*Corrected from earlier | "Starting tomorrow, The New York Times and The Associated Press will refer to Bradley Manning as Chelsea Manning, 'formerly know as Pfc. Bradley Manning,' honoring the former soldier's request to be addressed as a female," Politico media reporter Dylan Byers noted yesterday* afternoon. Not only will AP and the Times refer to Manning with female pronouns, but in an email, an AP editor insisted that Manning "will henceforth use Pvt. Chelsea E. Manning... in accordance with her wishes to live as a woman."
For his part, however, Byers (and presumably the rest of Politico), is sticking with "he" when describing Manning:
Manning announced last week that he intended to live as a woman named Chelsea Manning. In a statement, he asked that "starting today you refer to me by my new name and use the feminine pronoun."
Initial reports about Manning's announcement by the Times, The Associated Press, and others referred to Manning as a male, though the AP stylebook states that media outlets should use "the pronoun preferred by the individual," suggesting a forthcoming change to the feminine.
That is true, but not completely. According to the AP Stylebook, AP writers are to "[u]se the pronoun preferred by the individuals who have acquired the physical characteristics of the opposite sex or present themselves in a way that does not correspond with their sex at birth."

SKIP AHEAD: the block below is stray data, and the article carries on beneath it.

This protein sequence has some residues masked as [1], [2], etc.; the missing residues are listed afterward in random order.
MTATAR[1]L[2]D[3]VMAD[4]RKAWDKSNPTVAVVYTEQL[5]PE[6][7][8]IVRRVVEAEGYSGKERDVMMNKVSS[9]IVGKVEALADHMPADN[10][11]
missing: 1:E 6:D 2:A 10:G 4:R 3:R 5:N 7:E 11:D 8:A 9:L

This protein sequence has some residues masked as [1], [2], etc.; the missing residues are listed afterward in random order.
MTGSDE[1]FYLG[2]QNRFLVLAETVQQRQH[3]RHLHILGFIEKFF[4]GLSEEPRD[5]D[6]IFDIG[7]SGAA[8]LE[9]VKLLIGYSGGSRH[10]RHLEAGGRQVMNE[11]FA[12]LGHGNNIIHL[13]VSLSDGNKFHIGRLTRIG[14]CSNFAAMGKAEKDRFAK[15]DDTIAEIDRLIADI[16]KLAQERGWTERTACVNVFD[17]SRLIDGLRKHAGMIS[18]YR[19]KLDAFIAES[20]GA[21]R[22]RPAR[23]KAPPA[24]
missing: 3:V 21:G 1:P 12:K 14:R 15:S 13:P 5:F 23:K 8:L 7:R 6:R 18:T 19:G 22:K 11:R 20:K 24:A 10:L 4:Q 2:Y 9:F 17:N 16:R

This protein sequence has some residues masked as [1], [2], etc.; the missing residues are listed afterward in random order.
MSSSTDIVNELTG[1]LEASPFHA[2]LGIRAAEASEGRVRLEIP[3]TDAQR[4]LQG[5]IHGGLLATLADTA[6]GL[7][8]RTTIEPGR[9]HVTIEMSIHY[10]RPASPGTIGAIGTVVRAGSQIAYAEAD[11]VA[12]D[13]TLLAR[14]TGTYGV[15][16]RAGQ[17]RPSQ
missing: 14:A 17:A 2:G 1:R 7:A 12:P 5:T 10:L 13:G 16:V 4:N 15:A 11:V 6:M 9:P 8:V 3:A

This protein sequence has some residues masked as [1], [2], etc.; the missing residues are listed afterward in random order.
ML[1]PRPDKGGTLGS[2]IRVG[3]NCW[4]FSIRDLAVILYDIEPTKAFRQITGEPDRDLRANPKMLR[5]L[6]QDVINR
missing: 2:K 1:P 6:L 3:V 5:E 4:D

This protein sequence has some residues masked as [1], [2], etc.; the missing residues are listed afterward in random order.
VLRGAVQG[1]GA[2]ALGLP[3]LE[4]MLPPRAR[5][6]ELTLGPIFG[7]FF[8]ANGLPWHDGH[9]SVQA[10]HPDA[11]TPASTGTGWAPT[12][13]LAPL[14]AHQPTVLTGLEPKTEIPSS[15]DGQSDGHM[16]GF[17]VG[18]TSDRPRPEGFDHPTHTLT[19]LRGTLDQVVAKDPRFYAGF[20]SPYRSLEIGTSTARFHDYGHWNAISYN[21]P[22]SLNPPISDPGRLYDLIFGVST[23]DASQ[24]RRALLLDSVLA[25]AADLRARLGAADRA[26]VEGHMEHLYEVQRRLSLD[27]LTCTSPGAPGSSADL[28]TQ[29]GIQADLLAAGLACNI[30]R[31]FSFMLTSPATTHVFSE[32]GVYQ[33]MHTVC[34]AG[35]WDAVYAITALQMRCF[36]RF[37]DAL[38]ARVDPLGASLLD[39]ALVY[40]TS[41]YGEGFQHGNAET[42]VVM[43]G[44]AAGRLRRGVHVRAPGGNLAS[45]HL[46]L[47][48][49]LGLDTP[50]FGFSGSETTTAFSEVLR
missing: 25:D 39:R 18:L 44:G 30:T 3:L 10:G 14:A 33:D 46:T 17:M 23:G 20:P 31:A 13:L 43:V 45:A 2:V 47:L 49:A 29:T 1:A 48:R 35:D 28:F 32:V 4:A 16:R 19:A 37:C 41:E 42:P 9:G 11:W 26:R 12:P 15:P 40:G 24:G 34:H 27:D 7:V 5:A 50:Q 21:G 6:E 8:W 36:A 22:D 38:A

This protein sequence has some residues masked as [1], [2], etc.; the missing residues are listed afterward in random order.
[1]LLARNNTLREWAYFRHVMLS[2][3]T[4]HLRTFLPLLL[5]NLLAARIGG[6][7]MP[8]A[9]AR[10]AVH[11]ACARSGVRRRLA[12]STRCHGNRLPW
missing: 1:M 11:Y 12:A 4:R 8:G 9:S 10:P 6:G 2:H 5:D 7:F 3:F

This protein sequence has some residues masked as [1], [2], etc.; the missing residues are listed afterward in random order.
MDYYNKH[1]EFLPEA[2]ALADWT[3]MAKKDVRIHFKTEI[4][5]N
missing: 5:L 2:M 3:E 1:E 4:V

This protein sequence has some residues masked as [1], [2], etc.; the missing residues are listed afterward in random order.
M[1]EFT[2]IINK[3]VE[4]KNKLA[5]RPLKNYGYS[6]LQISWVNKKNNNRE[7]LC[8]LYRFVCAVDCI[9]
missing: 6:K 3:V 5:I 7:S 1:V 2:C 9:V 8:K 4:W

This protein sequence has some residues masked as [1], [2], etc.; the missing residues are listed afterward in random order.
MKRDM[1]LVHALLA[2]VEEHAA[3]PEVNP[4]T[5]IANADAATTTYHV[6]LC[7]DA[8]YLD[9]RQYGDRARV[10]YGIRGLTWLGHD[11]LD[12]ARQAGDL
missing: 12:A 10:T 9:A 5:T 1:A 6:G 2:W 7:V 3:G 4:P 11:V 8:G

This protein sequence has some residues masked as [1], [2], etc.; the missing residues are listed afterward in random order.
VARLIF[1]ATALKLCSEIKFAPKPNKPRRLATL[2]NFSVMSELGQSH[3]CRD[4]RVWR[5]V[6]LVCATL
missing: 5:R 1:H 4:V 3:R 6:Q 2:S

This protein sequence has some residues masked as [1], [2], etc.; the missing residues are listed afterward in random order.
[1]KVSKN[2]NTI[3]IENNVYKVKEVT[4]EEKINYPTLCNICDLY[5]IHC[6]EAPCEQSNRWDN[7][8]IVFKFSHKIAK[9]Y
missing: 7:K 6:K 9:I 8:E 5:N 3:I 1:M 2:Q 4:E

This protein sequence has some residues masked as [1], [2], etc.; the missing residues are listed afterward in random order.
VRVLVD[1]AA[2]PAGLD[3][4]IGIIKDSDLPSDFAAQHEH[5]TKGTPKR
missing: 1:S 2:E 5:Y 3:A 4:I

Manning has not yet received hormone therapy nor surgery and one presumes that his manner of dress in a military prison will be dictated by the prison uniform for male prisoners.
Additionally, it is quite incorrect to describe Bradley Manning as one "Pvt. Chelsea E. Manning." Chelsea may be the name by which he wishes to be called, but as the AP itself has reported, Manning has yet to get either a court nor the U.S. military to legally change his first name.
The New York Times, perhaps recognizing this legal issue, will not refer to Manning as Pvt. Chelsea Manning but rather "Chelsea Manning, formerly known as Pfc. Bradley Manning."
[For the sake of accuracy, recall that Manning was demoted from private first class (Pfc.) to private (Pvt.) as part of his conviction at court martial.]
For our part, although we at NewsBusters generally follow AP Style, we will continue to refer to Private Bradley Manning by his given name and use masculine pronouns to refer to him.